Ardumower uses two different types of motors (all motors can be purchased via the shop Shopping.png):

  • Two motors (with integrated gearing) for driving (wheel motors) and with integrated encoders (for distance and speed control)
  • One motor (with high rotation speed) for mowing (mower motor)

To control the motors, it requires motor drivers. In addition, the motor driver measures the motor current, and allows us to detect obstacles as motor current increases at obstacles. Ardumower uses two dual MC33926 motor drivers, so two channels for left and right motor and two dual channels (connected in parallel) for the mowing motor.

It is not safe to connect motors directly to the motor driver. Especially, when quickly turning motors from forward to reverse (or vice verse), high voltage spikes appear, and these could damage the motor drivers in the long run. Therefore, we developed driver protector boards that are connected between motor driver and motor.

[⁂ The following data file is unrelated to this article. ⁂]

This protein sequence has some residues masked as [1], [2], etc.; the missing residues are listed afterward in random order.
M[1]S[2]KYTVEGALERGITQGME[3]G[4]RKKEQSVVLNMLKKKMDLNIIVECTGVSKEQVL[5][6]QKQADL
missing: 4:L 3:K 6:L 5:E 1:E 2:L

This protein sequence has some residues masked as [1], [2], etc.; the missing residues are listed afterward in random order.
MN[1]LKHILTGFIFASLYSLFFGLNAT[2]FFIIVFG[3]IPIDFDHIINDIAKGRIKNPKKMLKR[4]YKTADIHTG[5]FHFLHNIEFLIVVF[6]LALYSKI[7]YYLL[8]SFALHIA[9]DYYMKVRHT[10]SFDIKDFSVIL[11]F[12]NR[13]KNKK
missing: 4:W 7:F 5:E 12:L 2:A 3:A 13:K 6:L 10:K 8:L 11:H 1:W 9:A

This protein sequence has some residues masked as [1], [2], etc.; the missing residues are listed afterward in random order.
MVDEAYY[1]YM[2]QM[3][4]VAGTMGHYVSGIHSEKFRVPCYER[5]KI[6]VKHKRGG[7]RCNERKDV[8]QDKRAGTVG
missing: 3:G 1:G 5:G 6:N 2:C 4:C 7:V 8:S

Ardumower motordriver overview.png


As in all modern systems, Ardumower uses 24V motors.

Motor driver assembly (dual MC33926)

Motor driver features: up to 3A with integrated current sensor and thermal shut-down protection

For wiring of motor drivers, protector and motors, please open manual in section Protector PCB.

Protector PCB

Warning.png When quickly tunring motors from forward to backward (or vice versa), high voltage spikes appear. These high voltage spikes could damage the motor driver in the long run. To eliminate high voltage spikes, it is adviced to use a Protector board between motor driver and motor. Two Protector PCBs are required, one for the gear motors, and one for the mowing motor.